Characteristics of Coffee and Types of Roasts

There are several different types of coffee roasts, and each has its own unique flavor. First, it is important to understand that where the coffee beans are grown affects the flavor. For instance, beans grown in Sumatra will have different taste from beans grown in Columbia.

Lighter roasted beans have more caffeine than the darker roasts and allow the unique characteristics of the bean to show. When beans are roasted, the fats, starches and sugars blend, becoming caramelized. Darker roasts have a stronger, fuller taste, but can lose some of the nuances of the beans’ origin. If beans are over-roasted, they can have a charcoal or burned flavor. Here are the unique characteristics of different types of coffee roasts.

Cinnamon

This has a weak, grainy flavor and is too under-roasted for most people’s tastes. The bean is light brown and dry.

New England

This term is most common in the eastern United States. It doesn’t have the grainy flavor that the Cinnamon has and it is a little darker. The New England roast may have a sour note.

American, Light

This is the roast that you will commonly find in the United States. The beans are a medium-dark brown.

City Medium

Think chocolate. This roast is medium-brown and is most common in the western United States.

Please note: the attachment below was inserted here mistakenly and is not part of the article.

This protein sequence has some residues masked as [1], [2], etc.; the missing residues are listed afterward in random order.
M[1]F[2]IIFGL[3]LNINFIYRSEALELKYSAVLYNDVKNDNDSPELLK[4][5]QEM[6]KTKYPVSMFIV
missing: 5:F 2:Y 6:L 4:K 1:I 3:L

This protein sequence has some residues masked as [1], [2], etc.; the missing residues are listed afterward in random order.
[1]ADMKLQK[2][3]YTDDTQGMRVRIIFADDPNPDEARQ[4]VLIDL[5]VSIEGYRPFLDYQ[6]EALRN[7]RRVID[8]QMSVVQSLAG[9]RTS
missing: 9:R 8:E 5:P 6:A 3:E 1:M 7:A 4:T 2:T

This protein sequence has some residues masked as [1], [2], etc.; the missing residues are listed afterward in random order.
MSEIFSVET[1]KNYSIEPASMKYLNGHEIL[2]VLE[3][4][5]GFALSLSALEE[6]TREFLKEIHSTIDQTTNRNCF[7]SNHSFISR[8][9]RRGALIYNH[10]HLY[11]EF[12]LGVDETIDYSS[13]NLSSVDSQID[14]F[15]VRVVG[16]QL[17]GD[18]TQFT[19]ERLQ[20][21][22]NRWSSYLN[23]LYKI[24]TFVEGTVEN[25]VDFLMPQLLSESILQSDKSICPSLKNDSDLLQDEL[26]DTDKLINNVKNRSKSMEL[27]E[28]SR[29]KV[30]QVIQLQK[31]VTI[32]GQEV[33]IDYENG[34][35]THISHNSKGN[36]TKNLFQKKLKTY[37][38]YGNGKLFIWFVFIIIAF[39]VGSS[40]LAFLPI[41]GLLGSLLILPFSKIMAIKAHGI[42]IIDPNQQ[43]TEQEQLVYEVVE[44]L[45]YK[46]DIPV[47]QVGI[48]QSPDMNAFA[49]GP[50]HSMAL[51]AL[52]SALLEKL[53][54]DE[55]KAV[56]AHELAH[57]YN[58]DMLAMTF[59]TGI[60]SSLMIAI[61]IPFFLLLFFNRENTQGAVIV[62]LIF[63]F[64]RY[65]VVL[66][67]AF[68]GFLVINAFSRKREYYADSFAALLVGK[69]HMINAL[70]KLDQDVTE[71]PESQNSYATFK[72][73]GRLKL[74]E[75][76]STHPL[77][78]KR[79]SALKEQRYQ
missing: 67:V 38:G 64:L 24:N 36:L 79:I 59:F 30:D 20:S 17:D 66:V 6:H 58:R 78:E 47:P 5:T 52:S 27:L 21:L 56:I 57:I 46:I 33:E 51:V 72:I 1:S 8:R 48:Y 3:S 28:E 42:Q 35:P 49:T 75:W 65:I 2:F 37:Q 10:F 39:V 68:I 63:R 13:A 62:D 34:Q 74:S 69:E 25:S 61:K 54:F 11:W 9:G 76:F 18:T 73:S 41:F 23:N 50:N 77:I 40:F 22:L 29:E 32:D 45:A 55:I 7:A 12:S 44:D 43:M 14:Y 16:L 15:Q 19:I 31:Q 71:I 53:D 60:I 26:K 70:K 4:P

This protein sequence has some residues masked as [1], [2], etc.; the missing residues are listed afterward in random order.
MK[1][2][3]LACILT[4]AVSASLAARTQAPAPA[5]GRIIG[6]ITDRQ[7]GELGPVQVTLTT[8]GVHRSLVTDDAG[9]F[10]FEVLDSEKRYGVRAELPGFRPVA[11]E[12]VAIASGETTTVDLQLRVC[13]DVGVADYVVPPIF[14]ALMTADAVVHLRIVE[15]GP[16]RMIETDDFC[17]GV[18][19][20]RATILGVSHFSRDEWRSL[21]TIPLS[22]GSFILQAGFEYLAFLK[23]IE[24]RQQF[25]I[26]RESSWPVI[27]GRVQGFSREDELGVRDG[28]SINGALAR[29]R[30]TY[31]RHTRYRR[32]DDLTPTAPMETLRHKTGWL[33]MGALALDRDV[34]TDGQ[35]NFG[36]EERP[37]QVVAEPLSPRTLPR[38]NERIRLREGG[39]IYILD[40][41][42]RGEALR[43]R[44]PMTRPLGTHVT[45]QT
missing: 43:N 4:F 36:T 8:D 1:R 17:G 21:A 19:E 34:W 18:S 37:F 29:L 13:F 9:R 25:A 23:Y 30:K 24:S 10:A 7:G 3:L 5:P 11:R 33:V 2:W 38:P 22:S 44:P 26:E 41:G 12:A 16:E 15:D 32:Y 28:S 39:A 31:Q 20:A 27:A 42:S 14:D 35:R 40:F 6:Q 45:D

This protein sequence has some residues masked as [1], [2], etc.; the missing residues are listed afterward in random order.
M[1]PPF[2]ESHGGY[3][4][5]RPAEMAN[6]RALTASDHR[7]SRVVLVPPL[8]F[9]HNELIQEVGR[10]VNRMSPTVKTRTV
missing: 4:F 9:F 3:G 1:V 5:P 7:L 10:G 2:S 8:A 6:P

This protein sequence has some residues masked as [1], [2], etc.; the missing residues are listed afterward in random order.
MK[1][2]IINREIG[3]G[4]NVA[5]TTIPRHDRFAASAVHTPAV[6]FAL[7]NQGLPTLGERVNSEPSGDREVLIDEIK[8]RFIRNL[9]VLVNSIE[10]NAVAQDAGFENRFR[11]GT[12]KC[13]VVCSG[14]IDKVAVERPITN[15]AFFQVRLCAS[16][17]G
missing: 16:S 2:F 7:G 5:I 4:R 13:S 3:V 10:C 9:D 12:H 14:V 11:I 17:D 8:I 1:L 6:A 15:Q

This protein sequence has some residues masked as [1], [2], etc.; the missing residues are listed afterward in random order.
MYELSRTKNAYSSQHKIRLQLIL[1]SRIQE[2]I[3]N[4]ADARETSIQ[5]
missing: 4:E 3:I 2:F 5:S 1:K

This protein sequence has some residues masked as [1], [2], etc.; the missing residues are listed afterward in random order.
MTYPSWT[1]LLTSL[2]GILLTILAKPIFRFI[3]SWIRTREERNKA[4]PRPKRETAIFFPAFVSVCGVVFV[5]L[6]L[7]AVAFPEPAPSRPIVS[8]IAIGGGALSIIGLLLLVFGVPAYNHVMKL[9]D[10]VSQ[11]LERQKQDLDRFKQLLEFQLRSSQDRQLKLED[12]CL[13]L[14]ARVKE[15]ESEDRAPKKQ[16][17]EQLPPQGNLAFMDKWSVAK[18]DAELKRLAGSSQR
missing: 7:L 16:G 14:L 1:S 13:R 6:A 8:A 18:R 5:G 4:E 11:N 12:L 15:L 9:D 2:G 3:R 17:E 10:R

Full City

These beans start to show oiliness on their surface and are a medium brown. This roast has a chocolaty or caramel undertone. This roast is sometimes called “Vienna Roast.”

French, Espresso

These beans are oily and dark brown. Mistakenly, some think this is the darkest roast available. French Espresso roast is commonly used to make espresso.

Italian, Dark French

This has a stronger burned flavor than the French Espresso. It is very oily and dark. The beans’ variety is not usually mentioned because during roasting, the beans take on a carbon taste.

Spanish

This is the darkest of all the blends. The flavor has a flat charcoal undertone and it is the least palatable of the roasts. It is nearly black.

The different levels of roasting are achieved by roasting the beans to a certain temperature. The lighter roasts are removed during the “first crack” stage. The “first crack” occurs around 400 degrees Fahrenheit. When the beans crack, it sounds similar to popcorn. The darker roasts are left in the roaster until the “second crack.” The “second crack” takes place around 440 to 450 degrees Fahrenheit. If you continue to roast after the “second crack” has been reached, the beans will taste burned and may catch on fire.

There are six characteristics that are used to judge coffee: aroma, body, flavor, acidity, sweetness and aftertaste. The origin of the beans and the roasting process can affect each of these characteristics, altering the flavor and color of the beans. The different varieties of coffees are very diverse. Some great ones to try are the Jamaican Blue Mountain coffee and the Hawaiian Kona coffee. Both are rich and delicious.

Take time to learn more about how coffee is grown, where it is grown and what level of roasting it was prepared with and you’ll find a coffee that perfectly suits your taste.

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